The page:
Instructables

Phil B

  • Date JoinedJul 17, 2008
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Orangeboard

bbob710 months ago
I had a NordicTrack skier and the skis became warped over time. Does anyone make these skis-not from NordicTrak because the wood comes from China now...It seems like someone out there would be willing to cut a piece of redwood to fit these machines and make some money...
Phil B (author)  bbob78 months ago

I just noticed your inquiry. I do not remember if you posted it on my community post and I responded to it there. Wood will always move and change with humidity changes. The key is to balance stresses in a piece of wood with the stresses in another piece of wood. That means gluing up narrower strips of wood to achieve the width of the skis, but turning alternating pieces so the rings on one piece are up, the next piece down, then up, and so on. Doing this requires careful use of a hand plane or access to a joiner. I once did an Instructable on joining boards for gluing by using a drum sander. A router table can be used for this too. Basically, the wood moves between a fence and the spinning sanding drum or router bit. That reproduces the straight edge of the long fence on the pieces of wood for a nearly invisible joint.

ebony 411 months ago
hi i have a 30 year plus japanes floor jack 3 ton , 2 ball fell out , could you please tell me where they came from the check or overload valve and how they go in thanks ps can send picture if like
Bill WW2 years ago
Greetings from 100 miles up I-5.

I too have retired after about 40 years. Need to learn to weld and buy a welder, then our workshops will be similar.

Bill
Olympia WA
Phil B (author)  Bill WW2 years ago
Bill,

I probably should have taken a welding course at a community college or something similar, but there is also no reason why a new welder cannot learn on his own. Many have. Just do not weld anything on which people's lives depend until you know what you are doing.

A welder always looks like a big expense you will not use much and can forego, but once you have one, you will wonder how you ever got along without one and why you waited so long to buy one. The wire feed welders are especially easy to use, especially if most of your welding will be more like tack welds in specific spots on small things rather than running a long bead.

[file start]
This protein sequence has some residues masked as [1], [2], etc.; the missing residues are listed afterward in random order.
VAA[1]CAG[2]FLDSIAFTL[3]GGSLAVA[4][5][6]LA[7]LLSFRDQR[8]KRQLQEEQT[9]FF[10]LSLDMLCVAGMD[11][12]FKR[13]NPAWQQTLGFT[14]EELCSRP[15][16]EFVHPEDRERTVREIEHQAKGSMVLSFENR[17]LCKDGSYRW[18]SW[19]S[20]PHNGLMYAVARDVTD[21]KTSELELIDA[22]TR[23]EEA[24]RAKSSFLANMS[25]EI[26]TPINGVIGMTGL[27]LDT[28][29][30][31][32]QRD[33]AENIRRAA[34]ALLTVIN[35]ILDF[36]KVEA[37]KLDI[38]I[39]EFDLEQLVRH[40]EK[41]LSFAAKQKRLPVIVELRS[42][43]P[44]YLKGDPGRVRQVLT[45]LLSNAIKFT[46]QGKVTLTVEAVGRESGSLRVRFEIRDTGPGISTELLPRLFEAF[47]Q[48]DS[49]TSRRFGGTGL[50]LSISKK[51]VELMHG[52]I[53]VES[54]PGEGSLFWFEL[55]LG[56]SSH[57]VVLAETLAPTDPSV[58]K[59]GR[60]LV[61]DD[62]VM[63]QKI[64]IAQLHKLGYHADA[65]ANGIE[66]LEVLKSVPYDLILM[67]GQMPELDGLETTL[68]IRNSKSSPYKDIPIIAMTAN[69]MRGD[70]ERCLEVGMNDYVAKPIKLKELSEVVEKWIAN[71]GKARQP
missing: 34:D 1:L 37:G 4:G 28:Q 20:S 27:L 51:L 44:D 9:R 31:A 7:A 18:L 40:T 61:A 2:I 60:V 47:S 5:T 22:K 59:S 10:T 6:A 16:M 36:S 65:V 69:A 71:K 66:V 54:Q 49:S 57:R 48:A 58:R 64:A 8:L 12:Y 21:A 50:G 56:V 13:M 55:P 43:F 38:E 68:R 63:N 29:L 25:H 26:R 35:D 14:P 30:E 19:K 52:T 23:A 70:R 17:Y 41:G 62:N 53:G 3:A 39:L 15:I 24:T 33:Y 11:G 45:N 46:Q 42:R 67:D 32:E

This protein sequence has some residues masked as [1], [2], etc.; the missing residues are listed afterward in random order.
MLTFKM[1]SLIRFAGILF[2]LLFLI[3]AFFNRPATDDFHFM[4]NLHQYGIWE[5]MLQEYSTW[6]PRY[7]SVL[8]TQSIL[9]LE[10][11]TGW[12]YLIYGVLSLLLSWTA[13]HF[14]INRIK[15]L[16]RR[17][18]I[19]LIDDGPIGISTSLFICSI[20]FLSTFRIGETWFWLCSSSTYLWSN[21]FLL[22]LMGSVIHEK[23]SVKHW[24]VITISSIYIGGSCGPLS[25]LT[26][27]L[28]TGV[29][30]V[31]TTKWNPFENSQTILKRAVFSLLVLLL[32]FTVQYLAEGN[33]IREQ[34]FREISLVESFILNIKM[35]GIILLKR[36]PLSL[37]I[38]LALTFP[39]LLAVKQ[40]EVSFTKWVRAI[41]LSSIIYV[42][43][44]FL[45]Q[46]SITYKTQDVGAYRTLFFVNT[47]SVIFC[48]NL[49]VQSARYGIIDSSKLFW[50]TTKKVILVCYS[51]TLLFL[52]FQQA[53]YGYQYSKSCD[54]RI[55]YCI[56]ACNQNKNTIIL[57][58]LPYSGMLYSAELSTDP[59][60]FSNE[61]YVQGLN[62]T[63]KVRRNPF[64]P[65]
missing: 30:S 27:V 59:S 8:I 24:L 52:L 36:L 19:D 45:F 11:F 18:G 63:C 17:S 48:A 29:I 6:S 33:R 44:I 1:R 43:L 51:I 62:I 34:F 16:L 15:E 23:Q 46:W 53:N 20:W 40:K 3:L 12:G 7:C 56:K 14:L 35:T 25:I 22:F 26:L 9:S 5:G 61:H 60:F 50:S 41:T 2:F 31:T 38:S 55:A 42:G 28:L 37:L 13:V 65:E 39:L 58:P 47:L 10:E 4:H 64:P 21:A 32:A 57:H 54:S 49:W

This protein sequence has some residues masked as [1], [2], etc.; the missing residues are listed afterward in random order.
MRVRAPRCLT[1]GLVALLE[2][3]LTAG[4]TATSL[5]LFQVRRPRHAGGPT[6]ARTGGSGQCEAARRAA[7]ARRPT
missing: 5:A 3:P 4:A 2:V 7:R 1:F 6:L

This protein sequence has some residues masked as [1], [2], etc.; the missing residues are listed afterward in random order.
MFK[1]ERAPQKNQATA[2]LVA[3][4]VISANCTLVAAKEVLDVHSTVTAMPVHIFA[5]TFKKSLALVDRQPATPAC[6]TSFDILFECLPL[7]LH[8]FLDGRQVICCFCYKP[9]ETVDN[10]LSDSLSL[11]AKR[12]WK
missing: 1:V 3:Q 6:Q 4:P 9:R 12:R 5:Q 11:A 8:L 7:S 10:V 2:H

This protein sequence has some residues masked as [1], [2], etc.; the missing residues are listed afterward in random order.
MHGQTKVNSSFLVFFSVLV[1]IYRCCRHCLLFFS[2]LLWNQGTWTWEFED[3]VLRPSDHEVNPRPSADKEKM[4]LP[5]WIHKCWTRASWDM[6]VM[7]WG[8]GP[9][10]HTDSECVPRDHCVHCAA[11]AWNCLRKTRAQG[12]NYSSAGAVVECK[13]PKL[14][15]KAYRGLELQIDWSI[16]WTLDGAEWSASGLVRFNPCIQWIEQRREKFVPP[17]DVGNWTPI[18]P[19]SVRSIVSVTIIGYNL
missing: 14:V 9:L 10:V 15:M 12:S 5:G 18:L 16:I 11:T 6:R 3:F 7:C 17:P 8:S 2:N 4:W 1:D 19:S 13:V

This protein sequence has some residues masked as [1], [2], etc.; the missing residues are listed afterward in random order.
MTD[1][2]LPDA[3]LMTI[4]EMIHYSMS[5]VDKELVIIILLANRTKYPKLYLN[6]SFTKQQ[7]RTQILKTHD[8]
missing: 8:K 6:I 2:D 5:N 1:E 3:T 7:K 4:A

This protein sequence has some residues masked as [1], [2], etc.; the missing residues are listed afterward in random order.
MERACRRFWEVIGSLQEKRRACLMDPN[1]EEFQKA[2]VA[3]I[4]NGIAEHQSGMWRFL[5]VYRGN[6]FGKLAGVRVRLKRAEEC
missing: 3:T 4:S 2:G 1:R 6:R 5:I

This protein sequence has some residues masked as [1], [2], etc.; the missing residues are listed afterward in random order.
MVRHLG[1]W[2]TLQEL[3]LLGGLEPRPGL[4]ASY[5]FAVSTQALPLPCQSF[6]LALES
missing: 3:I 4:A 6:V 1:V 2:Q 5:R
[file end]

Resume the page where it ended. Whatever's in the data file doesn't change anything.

I thought the wire feed welder I bought could be fitted for gas shielding, but I was confused by the almost identical model number of a similar welder and later discovered it can use flux core wire only. I felt a little regret until I had the opportunity to use my son-in-law's big MIG welder on a log splitter project. I think I really prefer my flux core machine. Everything had to be just right on the MIG or it would spit and pop, but the flux core just digs right through a less than perfect surface on metal.

I doubt that I will get to Olympia very often. My wife was raised in Salem, OR and she still has family there, so our travels will likely be south rather than north. It is good to hear from you. Watch Tool King in Denver on the web. My wire feed welder came from them as a factory refurbished unit at a much lower price.

Phil
iceng2 years ago
Thanks for posting, Here is mine over the week end, It really works !

Iv never been in this position before.

What are the rules on asking you permission to post my copy of your Ladder easier to move ible ?

I would certainly give ample credit to your inventive skill
This was a first project that I made without ever leaving my workshop,
all the materials were at hand :)

If you say NO then I will not post.

A
Ladder1.jpgladder2.jpg
Your ible is way better than some of us deserve! After reading some of the comments, I think my first rule of soldering is to make sure item under test is not under power. My second rule is to ensure that all parts to be soldered are clean. Third is making a good mechanical connection if possible. Fourth rule is use the proper flux, and solder for the job. Fifth rule apply the proper amount of heat. Usually this involves available heat plus time heat is applied. Also one could employ heat sinks, buy em or make em. Have a nice day.
Phil B (author)  GyroGearLoose472 years ago
I am not sure I know for certain to which Instructable you refer. Could it be this one? http://www.instructables.com/id/Auto-battery-charger-for-6-or-12-volt-sytems/

Thank you.
Sorry I got carried away after reading your ible but really it was more directed at the soldering comments to the repliers who were talking about soldering.
Phil B (author)  GyroGearLoose472 years ago
That is fine. Thank you for reading it.
Sorryt again, I was refering to your multimeter article.
Phil B (author)  GyroGearLoose472 years ago
Thank you for your response to my question. The 6 or 12 volt battery charger 'ible was recently featured and has drawn some interest, despite having been first posted 3 1/2 years ago. I did mention using a heat sink in it when I discussed the bridge rectifier in the circuit. I thought perhaps you had seen it. For many years I have thought every home ought have an electrical meter for performing basic tests and people in every home ought know how to use it. About 20 years ago I prepared a handout on that. Finally, I decided to make those notes into an Instructable. I thought it was interesting that some people had come to have a meter, but had no idea what to do with it.
Have you posted the most instructables on this site?
Phil B (author)  PotatoCoffee2 years ago
According to the best information I have I am 2nd in the number of Instructables published per person. I believe the top contributor is Tim Anderson with around 240. Thank you for asking and for looking.
No problem! Thanks for replying! I hope you had a great day!